Session: Co-Creating Knowledge and Power-Sharing: The Importance of Using Community-Based Research Methods with Marginalized Communities (Society for Social Work and Research 26th Annual Conference - Social Work Science for Racial, Social, and Political Justice)

335 Co-Creating Knowledge and Power-Sharing: The Importance of Using Community-Based Research Methods with Marginalized Communities

Sunday, January 16, 2022: 11:30 AM-1:00 PM
Independence BR C, ML 4 (Marriott Marquis Washington, DC)
Cluster: Communities and Neighborhoods
Symposium Organizer:
Kelli Canada, PhD, LCSW, University of Missouri-Columbia
Community-engaged research models, like community-based participatory research (CBPR), are rooted in social justice and aim to flatten the power imbalance between researchers and communities by engaging with communities throughout the research process. Utilizing CBPR methods is one practice that can increase the accuracy of research, facilitate opportunities for the co-construction of knowledge, and create more equity across the research process. Research, for many disciplines, does not historically include participation from members of the community beyond being subjects in the research project. This exclusion leads to both translational and implementation challenges, but also increases the risk of harm to marginalized, under-represented, and historically oppressed communities. Community-engaged research falls along a continuum ranging from community-based (i.e., research takes place in the community rather than a lab) to community-driven (i.e., active participation by community in the research process). In CBPR, for example, community members work closely with the research team to identify the problem, develop the research questions and methods, collect data, conduct the data analysis, interpret results, and disseminate findings.

This symposium presents five community-engaged research projects all funded through Robert Wood Johnson’s Interdisciplinary Research Leaders program. Collectively, these projects aim to build and strengthen an equitable culture of health. Individually, the projects highlight the methods used, process of community engagement, and target outcomes to impact health through youth development programs and policy to prevent violence, clinical practice and services, addressing structural violence, intervening to reduce the impacts of incarceration on family health, and how scholars can be supported to engage in this time-intensive research. These projects emphasize the value, uniqueness, and depth that emerges from collaborative, participatory work with communities. Presenters will describe the ways community engagement shaped their research process and strategies they used for building trust and engaging communities in this work. Presenters will also discuss innovative approaches to disseminate findings effectively to various stakeholders and through major political- and public health-related crises.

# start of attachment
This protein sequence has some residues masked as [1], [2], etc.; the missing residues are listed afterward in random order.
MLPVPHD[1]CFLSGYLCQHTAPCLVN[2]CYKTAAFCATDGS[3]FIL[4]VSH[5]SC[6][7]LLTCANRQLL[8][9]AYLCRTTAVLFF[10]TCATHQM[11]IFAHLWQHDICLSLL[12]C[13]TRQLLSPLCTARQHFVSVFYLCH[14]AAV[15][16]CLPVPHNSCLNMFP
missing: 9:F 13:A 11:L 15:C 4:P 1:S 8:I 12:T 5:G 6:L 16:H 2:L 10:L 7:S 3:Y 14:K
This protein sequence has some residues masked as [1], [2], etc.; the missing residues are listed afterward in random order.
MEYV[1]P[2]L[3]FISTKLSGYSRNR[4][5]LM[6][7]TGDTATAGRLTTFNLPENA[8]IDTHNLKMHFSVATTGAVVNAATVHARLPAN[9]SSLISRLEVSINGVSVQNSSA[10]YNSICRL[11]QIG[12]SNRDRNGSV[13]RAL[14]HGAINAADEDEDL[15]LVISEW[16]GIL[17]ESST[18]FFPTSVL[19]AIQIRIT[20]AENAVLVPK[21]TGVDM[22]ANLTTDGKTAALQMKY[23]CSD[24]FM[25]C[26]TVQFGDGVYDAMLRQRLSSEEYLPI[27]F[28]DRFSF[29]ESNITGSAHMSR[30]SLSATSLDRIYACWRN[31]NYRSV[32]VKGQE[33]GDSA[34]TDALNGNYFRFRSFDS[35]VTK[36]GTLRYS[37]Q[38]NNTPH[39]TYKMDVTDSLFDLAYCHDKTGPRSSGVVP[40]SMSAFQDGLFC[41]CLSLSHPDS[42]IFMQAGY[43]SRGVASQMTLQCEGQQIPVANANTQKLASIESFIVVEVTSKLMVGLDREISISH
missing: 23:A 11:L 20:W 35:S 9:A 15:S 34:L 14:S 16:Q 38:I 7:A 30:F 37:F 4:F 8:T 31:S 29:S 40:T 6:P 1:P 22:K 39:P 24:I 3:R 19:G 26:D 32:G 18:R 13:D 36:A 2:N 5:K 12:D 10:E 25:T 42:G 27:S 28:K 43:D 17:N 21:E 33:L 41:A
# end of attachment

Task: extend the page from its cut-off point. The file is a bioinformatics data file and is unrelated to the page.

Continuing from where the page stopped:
* noted as presenting author
Community-Engaged Research Empowering Black Girls for Critical Consciousness and Action
Sara Goodkind, PhD, University of Pittsburgh; Kathi Elliott, Gwen’s Girls; Britney Brinkman, Point Park University
Recognizing and Rewarding Community Engaged Social Science in Higher Education
Clark Peters, PhD, JD, University of Missouri-Columbia
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